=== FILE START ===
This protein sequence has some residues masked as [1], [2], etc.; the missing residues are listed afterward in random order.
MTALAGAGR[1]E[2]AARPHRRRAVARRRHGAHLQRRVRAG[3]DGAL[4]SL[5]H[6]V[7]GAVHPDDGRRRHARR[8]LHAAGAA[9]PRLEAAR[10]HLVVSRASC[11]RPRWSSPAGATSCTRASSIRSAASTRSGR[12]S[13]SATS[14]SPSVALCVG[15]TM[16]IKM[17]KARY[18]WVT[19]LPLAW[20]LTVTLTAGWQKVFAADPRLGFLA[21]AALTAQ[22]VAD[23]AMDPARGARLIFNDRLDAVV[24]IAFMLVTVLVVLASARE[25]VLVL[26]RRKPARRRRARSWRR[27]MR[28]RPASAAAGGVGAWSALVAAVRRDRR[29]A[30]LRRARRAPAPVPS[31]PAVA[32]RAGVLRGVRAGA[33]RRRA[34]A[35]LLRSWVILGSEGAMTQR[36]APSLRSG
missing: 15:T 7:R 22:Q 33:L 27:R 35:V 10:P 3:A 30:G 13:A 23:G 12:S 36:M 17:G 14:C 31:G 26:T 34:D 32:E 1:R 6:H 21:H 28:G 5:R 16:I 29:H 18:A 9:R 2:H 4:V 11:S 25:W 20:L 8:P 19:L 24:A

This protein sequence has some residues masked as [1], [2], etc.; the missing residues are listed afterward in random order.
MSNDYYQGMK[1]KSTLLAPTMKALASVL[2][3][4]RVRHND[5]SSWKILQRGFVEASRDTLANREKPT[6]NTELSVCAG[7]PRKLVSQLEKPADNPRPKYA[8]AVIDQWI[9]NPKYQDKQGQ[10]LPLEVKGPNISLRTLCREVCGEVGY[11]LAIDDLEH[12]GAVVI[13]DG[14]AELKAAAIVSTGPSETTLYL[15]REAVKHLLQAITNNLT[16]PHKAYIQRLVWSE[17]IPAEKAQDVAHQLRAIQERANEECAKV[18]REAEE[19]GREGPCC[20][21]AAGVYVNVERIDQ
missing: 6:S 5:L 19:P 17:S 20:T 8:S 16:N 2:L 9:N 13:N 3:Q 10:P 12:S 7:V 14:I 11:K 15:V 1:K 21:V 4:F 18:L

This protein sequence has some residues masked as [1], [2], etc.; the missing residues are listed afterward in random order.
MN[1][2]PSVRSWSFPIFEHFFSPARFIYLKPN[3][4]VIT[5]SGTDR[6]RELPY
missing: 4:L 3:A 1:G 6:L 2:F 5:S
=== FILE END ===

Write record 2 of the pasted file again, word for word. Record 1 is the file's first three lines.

This protein sequence has some residues masked as [1], [2], etc.; the missing residues are listed afterward in random order.
MSNDYYQGMK[1]KSTLLAPTMKALASVL[2][3][4]RVRHND[5]SSWKILQRGFVEASRDTLANREKPT[6]NTELSVCAG[7]PRKLVSQLEKPADNPRPKYA[8]AVIDQWI[9]NPKYQDKQGQ[10]LPLEVKGPNISLRTLCREVCGEVGY[11]LAIDDLEH[12]GAVVI[13]DG[14]AELKAAAIVSTGPSETTLYL[15]REAVKHLLQAITNNLT[16]PHKAYIQRLVWSE[17]IPAEKAQDVAHQLRAIQERANEECAKV[18]REAEE[19]GREGPCC[20][21]AAGVYVNVERIDQ
missing: 6:S 5:L 19:P 17:S 20:T 8:S 16:N 2:L 9:N 13:N 3:Q 10:P 12:S 7:V 14:I 11:K 15:V 1:K 21:V 4:F 18:L